- Triqui Indian boys from Mexico win basketball tournament playing barefoot
- The team playing without shoes reflects the poverty in the state of Oaxaca
- The boys have been heralded as the "Barefoot Giants of the Mountains"
- Tournament in Argentina featured teams from all over Central and South America
Despite most of the team being of short stature and playing barefoot, the Triqui Indian boys from Mexico won the championship -- and the hearts of many -- at the International Festival of Mini-Basketball held in Argentina.
Their coach, Sergio Zuniga explains that playing barefoot is a reflection of the poverty in their community in the state of Oaxaca.
"The boys train barefoot, they always walk barefoot. There are no resources to buy shoes," Zuniga commented in an interview with the Basketball Federation of the Province of Cordoba, where the tournament was held.
The seven games against six local teams ended with incredible scores: 86-3 over Celestes; 22-6 against Cordoba University; 72-16 against Central; 82-18 over Hindu; 44-12 against Monteeis and 40-16 over Regatas de Mendoza.
The National Sports and Physical Culture Commission of Mexico named the team as the "Barefoot Giants of the Mountains."
54 teams from various Argentine provinces and countries such as Mexico, Bolivia, Brazil, Chile, Ecuador, Uruguay and Venezuela, participated in the tournament. A total of 8,000 kids were part of the championship held from October 11th to 14th.
Last year, the youth championship (which started in 2010 in Ecuador) was held in La Vega, Dominican Republic. About 400 kids participated in the event. Mexico, Guatemala, Ecuador and delegations from 20 Dominican provinces were part of the championship.
The Triqui children-training program began its operations in 2009 with 500 kids. Nowadays, it trains around 2,500 children with focuses on: psychology, leadership and "laughter therapy," according to coach Zuniga.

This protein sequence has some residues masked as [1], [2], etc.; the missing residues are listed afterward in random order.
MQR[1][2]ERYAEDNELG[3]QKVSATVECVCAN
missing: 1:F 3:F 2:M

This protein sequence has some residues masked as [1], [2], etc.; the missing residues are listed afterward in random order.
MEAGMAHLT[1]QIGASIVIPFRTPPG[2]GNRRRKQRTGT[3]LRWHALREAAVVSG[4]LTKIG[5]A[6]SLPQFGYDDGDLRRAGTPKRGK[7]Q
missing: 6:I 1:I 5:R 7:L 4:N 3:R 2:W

"The main idea was to help these children through sports, to give them a different opportunity: go to school, play basketball, to get away from the mountains, to see other parts of the world," he said.
The most important factor that determines who participates in the tournament (or who gets to be in the team) is to have good grades. "If they don't have a 8.5 grade --out of 10-- (in elementary school,) they don't train or play."
"With education as the motivator, the kids are going back to school, which is the project's main goal: give these kids an education through basketball. Away from the sports, the most important results are those reached at school."
According to Zuniga, the academy's success inspired other Mexican states to adopt the Triqui community model. Similarly other countries such as Peru, Bolivia and some Hispanic communities in the United States have expressed interest in the program.
The Triqui kids were inspired after the Mexican team reigned at the 2013 FIBA Americas Championship held in Caracas, Venezuela in September.
"We can also do it. If they did it, we can also win, we can qualify and be world champions," said Rigoberto Lopez, 11, a member of the Triqui kids team, to CNN en Espanol before traveling to Argentina.
Silverio Cruz, 9, another member of the Triqui basketball team, said the most important element in the game is to have the "mentality of a champion."
Before leaving Argentina, the kids also defeated the Gorriones de Argentina 3-1 in a soccer match.
The team's next goal is to participate in the 2014 Barcelona Cup Basketball Tournament. In the meantime, they will keep working hard and will continue their journey to achieve their goals.
"It's beautiful to see that all their cons became their weapons. Hunger, poverty, motivated them to show themselves as they are. It's something we lack in Mexico: character, strength, inner strength. They are setting an example, even to me, that yes, you can do it," said Zuniga.